I've always been an atheist. I grew up in a family that never went to church, and there was no indoctrination of any sort at all. I even got into some trouble with a friend who was religious when his parents found out about my worldview.

My atheism has never been an obstacle or hindrance… until recently.

I've known my wife for over 18 years, and we've been married more than 13 of those. We've had many discussions, and belief has been something she has struggled with for much of her life; she oscillates between belief and non-belief. I have done my best to understand this, even though I have no point of reference.

We were having a discussion last night, and she asked me to go to a church with her (for support; she doesn't expect me to change my worldview), and told me that our pre-teen daughter also has some belief and would like to go.

Is there anyone in this kind of a mixed family, where they are the only atheist? I want to support my wife and daughter, but I also have misgivings. I am uncomfortable in church, and get worried (especially with kids) about indoctrination and suppression of critical thinking. I want, more than anything, for my wife to be content. Essentially, I'm at a bit of a loss for how to proceed, and would appreciate any input I can get.

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Tags: family, mixed

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For what its worth, I can tell you how we handled stuff like this in my family growing up. While we never had this exact situation come up, i have a pretty good sense of how it would've gone down if it had:

  • Re. father's partners: He would absolutely NOT go to church. He would feel very uncomfortable, out of place, and a little creeped out if he went. But he WOULD support her going. 
  • Re. Child: If i'd wanted to go to church, he would've let me. BUT he would also ask me about it, and ask me about my *reasoning* in believing the things i believed. Our family was very consistent in gently but firmly challenging anyone's deeply held views. If we could present a good argument, the idea got a thumbs up. If not, back to the drawing board.
Food for thought:
Depending on the religion/denomination, going to a church can actually be a help in realizing why abrahamic religions are so bizarre. I went to a handful of churches with friends as a child. And i was really uncomfortable -- all those people singing the same thing at the same time was creepy, the lecture format and the subjects of discussion seemed unhealthy, the strongly hierarchical organization of the rituals. They were nice enough people, but it still left a bit of a bad taste in my mouth as a youngin'

I am an atheist and my wife is very religious.  In 32 years of marriage I have gone to church a few times at Easter and Xmas.  In the last five years I have not gone at all because it is excruciating to listen to some of that stuff.  My wife would prefer I come to church but is okay with me not attending.  I always thought that my three children would go to church with my wife but still come to the same conclusions that I did about religion.  I made them aware about my atheism but did not indoctrinate them.  My oldest son is an atheist, my daughter is very sympathetic to atheism and the scientific method.  My youngest son is very religious like my wife.  It tears me up that the youngest has gone an opposite way - but he still is a great kid and I have to be tolerant of his decisions.  You should impress on your wife that an atheist and a devout christian should be able to live together (the world needs more tolerance) she needs to respect your being uncomfortable in a church just like you need to respect her apprehension in sitting through an atheist class.   You can try out a church visit out of curiosity but don't become a regular attendee just to please your wife and daughter.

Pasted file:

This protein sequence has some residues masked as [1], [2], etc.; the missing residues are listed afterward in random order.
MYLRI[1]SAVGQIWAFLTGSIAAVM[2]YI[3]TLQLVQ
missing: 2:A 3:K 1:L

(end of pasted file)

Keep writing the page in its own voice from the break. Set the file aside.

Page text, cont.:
I am coming to this discussion a little late, but I also am married to an evangelical christian. My wife wants me to attend services, to keep her company, as she says, but it had gotten increasingly difficult to sit there and listen to songs and praises for something that you know is imaginary. Even though I grew up Catholic, it is different once you see these things for what they are, which is delusional. The blissful expressions on the faces of the 'believers" with their eyes closed and their hands held up the the sky-is just creepy now. I stopped going a few weeks ago, but it is a week by week thing, as my spouse still has expectations of me being there with her.I am struggling with the guilt of not supporting her emotionally, but at the same time, I don't know how much more I can take of the craziness.

There has been a development. My wife has told me that, after long consideration, she is taking the agnostic view of things. I suppose, in many ways, this resolves the tension that spurred my original post. I thank those who replied with ideas, or just to commiserate, or who read the post but did not reply. With any luck, those who *are* in a similar situation but did not feel comfortable speaking up will benefit from those who did.

Thanks again!

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Wow, really good news there then, huh? I'm happy for you. I'd give so much to hear my wife say she is now an agnostic. Congrats!

I would comply with her request, and then ask them to comply with one of yours, perhaps getting a DVD of this movie for a family movie night?

Glad to hear about her agnosticism, though I wonder what she means by "agnostic", as it doesn't on its own rule out theism, or atheism.

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